Intel Xeon E5-1650 935.5 milliseconds 135.4 milliseconds 101.4 milliseconds pahi is 9.22 times faster than cwa

Parsing yaml

This is implemented as k8sparse.wasm. Here is the source code of the benchmark:

#![no_main]
#![feature(start)]

extern crate olin;

use olin::entrypoint;
use serde_yaml::{from_slice, to_string, Value};

entrypoint!();

fn main() -> Result<(), std::io::Error> {
    let input = include_bytes!("./k8sparse.yaml");

    if let Ok(val) = from_slice(input) {
        let v: Value = val;
        if let Err(_why) = to_string(&v) {
            return Err(std::io::Error::new(
                std::io::ErrorKind::Other,
                "oh no yaml encoding failed!",
            ));
        } else {
            return Err(std::io::Error::new(
                std::io::ErrorKind::Other,
                "oh no yaml parsing failed!",
            ));
        }
    }

    Ok(())
}

This decodes and encodes this kubernetes manifest set from my cluster. This is a set of a few normal kubernetes deployments and isn’t as much of a worse-case scenario as it could be with the other tests.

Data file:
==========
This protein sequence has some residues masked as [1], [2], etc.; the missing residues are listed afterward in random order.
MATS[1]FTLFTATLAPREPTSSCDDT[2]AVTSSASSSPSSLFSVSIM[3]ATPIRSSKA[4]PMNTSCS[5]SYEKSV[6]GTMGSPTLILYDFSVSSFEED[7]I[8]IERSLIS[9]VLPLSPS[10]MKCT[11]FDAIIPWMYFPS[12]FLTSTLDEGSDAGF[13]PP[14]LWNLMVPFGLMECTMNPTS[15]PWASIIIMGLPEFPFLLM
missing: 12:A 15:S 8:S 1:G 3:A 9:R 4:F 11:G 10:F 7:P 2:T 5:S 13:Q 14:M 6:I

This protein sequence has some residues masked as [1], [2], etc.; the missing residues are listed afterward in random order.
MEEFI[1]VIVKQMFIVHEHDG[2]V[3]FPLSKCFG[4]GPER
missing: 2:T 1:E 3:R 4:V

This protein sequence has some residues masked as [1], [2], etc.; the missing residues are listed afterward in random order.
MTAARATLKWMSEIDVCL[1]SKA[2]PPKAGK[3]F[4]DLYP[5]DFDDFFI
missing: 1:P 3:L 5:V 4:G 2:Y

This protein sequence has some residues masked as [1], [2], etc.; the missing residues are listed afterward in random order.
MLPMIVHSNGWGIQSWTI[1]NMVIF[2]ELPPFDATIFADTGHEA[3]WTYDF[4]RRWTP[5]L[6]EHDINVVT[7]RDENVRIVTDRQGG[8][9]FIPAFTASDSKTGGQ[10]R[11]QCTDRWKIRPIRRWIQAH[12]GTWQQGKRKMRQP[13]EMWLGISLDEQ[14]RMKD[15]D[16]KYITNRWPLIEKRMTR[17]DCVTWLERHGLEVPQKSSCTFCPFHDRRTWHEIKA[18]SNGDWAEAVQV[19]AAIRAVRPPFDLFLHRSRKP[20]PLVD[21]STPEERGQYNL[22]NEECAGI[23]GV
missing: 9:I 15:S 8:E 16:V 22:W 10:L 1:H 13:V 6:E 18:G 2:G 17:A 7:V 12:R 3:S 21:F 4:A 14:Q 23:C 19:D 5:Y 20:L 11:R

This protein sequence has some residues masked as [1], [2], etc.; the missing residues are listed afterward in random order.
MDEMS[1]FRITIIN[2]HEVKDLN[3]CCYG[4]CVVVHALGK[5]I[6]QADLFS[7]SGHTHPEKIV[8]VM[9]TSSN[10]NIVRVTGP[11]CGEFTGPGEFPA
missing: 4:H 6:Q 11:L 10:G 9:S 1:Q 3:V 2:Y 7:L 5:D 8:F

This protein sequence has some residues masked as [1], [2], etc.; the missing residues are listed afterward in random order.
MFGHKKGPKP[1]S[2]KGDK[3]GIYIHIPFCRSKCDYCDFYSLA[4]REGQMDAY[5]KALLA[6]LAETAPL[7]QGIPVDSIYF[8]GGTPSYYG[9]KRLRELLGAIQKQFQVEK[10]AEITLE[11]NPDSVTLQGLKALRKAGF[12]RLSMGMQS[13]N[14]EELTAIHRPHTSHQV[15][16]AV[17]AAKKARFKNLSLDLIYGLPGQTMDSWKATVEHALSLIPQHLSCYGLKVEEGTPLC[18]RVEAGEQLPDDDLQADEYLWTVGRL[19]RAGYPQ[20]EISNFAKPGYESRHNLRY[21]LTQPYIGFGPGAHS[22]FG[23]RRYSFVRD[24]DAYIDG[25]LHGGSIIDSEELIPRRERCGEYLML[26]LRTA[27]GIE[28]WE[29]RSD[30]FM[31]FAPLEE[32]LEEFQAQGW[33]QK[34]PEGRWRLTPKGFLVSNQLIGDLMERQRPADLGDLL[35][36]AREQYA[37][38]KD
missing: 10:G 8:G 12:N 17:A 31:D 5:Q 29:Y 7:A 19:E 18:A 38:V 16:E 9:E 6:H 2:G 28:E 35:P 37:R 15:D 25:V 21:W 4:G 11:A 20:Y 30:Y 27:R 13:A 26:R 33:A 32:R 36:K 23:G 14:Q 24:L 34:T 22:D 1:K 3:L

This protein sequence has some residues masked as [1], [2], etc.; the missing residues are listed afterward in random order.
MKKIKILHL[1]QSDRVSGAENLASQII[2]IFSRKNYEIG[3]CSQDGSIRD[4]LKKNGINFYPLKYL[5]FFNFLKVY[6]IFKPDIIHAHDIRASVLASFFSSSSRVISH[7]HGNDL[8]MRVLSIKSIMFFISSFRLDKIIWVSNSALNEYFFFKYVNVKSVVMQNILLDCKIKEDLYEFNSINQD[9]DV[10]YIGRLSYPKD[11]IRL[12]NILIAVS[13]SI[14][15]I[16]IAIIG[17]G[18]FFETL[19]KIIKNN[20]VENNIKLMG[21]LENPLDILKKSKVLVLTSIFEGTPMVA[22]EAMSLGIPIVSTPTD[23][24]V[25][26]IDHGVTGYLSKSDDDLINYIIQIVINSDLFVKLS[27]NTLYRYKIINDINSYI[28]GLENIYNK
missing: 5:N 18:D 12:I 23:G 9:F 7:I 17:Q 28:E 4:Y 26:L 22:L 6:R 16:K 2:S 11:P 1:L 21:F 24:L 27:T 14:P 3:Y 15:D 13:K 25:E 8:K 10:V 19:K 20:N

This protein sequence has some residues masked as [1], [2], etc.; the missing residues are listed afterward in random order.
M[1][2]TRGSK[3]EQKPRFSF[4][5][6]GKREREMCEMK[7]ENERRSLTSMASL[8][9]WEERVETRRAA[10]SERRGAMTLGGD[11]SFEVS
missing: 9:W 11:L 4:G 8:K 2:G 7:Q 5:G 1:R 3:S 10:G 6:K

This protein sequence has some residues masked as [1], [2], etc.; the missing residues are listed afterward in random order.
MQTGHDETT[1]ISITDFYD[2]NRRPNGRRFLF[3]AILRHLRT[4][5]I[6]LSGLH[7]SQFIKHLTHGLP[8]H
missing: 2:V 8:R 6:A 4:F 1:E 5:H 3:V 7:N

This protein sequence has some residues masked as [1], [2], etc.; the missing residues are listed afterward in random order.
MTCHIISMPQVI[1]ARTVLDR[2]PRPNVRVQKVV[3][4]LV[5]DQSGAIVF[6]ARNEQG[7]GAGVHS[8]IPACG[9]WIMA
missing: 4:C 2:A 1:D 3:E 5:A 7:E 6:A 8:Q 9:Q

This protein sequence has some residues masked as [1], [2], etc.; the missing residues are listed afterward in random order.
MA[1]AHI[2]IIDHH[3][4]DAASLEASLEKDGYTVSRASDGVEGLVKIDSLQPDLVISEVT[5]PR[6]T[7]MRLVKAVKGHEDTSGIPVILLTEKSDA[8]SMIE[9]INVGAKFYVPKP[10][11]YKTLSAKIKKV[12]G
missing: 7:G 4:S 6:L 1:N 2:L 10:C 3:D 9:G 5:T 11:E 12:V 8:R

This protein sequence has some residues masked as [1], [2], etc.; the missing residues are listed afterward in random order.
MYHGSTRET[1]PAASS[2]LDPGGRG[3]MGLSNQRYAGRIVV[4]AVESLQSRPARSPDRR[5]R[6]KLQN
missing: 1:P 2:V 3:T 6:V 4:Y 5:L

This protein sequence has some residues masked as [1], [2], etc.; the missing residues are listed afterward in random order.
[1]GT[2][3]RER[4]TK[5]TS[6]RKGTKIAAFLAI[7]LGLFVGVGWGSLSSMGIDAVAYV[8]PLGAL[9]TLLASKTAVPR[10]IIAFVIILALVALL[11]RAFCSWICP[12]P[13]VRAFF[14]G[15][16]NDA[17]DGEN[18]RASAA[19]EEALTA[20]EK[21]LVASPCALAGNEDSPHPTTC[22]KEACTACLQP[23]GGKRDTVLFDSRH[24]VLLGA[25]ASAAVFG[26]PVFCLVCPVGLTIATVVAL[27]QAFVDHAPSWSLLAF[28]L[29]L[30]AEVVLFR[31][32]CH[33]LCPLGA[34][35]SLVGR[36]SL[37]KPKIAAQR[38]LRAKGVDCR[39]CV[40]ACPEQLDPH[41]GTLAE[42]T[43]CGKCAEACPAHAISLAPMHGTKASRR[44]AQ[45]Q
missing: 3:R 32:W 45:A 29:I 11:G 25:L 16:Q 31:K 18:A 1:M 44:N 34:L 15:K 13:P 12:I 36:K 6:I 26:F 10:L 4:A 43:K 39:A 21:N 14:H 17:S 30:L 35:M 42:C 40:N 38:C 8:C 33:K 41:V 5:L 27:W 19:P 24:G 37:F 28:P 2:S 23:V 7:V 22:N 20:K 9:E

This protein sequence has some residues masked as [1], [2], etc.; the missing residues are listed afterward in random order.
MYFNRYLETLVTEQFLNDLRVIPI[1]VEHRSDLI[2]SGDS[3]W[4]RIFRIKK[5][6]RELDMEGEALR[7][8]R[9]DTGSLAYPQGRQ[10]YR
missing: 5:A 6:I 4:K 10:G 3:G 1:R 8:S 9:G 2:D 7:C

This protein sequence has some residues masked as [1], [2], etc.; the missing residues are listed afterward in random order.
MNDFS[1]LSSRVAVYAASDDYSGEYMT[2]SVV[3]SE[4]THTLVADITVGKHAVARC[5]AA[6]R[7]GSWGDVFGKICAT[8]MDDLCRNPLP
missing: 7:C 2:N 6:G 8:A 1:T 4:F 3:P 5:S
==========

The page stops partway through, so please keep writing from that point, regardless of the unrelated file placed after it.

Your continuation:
Here are the results I got from running the following command:

$ hyperfine --warmup 3 --prepare './result/bin/pahi result/wasm/k8sparse.wasm' \
        './result/bin/cwa result/wasm/k8sparse.wasm' \
        './result/bin/pahi --no-cache result/wasm/k8sparse.wasm' \
        './result/bin/pahi result/wasm/k8sparse.wasm'
CPU cwa pahi –no-cache pahi multiplier
Ryzen 5 3600 211.7 milliseconds 125.3 milliseconds 8.5 milliseconds pahi is 25.04 times faster than cwa
Intel Xeon E5-1650 674.1 milliseconds 342.7 milliseconds 30.8 milliseconds pahi is 21.85 times faster than cwa

Recursive Fibbonacci Number Calculation

This is implemented as fibber.wasm. Here is the source code used in the benchmark:

#![no_main]
#![feature(start)]

extern crate olin;